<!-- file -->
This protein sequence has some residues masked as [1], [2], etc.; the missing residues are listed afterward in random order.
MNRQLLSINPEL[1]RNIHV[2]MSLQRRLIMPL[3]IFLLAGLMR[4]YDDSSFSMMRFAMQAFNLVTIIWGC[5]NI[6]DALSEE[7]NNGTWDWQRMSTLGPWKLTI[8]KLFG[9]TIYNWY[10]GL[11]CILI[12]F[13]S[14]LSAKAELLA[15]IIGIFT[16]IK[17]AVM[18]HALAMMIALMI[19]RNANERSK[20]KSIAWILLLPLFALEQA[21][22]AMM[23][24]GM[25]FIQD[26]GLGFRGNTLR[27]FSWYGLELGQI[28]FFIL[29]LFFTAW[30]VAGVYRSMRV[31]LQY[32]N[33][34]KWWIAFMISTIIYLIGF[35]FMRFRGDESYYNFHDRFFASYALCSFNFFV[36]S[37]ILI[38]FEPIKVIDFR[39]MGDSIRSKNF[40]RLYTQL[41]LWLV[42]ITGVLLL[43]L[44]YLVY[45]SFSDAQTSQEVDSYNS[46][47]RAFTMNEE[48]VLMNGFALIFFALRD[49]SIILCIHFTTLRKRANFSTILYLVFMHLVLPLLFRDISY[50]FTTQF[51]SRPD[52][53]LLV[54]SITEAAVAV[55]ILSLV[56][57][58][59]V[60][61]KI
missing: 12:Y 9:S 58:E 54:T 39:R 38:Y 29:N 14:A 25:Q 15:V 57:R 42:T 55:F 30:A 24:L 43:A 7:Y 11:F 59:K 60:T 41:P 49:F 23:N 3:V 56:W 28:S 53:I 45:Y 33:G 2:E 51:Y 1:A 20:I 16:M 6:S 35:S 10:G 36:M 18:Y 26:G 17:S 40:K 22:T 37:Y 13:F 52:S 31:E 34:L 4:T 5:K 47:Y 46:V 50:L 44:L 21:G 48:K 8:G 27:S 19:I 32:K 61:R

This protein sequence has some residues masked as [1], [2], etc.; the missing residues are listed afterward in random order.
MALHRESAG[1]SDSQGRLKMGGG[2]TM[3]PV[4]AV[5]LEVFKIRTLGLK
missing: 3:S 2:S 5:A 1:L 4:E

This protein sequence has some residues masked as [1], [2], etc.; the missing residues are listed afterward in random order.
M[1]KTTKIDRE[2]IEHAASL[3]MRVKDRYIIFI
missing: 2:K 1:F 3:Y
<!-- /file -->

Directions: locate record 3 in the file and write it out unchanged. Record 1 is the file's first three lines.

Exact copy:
This protein sequence has some residues masked as [1], [2], etc.; the missing residues are listed afterward in random order.
M[1]KTTKIDRE[2]IEHAASL[3]MRVKDRYIIFI
missing: 2:K 1:F 3:Y